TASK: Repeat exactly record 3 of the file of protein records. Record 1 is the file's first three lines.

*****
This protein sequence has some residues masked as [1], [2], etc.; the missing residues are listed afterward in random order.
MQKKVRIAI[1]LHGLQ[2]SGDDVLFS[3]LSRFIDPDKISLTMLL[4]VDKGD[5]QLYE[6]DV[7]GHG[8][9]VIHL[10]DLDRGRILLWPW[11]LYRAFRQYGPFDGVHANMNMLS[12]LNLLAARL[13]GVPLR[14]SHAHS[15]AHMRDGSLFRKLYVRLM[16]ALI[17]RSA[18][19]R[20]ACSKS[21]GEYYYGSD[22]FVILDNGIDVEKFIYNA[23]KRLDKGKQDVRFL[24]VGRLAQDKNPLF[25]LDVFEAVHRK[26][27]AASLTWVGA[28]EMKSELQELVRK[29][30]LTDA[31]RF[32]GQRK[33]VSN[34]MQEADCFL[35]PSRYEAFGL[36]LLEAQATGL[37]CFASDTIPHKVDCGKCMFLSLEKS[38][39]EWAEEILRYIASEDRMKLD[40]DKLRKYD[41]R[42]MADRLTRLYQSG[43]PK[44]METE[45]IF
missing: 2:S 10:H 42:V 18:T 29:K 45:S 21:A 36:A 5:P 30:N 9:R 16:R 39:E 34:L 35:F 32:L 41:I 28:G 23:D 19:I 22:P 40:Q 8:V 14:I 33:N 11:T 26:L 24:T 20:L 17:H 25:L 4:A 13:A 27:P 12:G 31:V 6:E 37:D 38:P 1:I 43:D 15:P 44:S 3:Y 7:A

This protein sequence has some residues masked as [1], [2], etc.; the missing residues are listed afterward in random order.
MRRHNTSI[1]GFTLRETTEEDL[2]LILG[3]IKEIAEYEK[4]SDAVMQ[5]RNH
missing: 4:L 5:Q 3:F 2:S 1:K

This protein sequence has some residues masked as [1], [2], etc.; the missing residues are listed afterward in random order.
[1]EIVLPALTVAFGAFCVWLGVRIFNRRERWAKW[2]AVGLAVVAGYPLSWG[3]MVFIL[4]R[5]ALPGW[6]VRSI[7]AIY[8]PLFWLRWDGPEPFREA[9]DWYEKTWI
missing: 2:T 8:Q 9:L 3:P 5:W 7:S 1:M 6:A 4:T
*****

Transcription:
This protein sequence has some residues masked as [1], [2], etc.; the missing residues are listed afterward in random order.
[1]EIVLPALTVAFGAFCVWLGVRIFNRRERWAKW[2]AVGLAVVAGYPLSWG[3]MVFIL[4]R[5]ALPGW[6]VRSI[7]AIY[8]PLFWLRWDGPEPFREA[9]DWYEKTWI
missing: 2:T 8:Q 9:L 3:P 5:W 7:S 1:M 6:A 4:T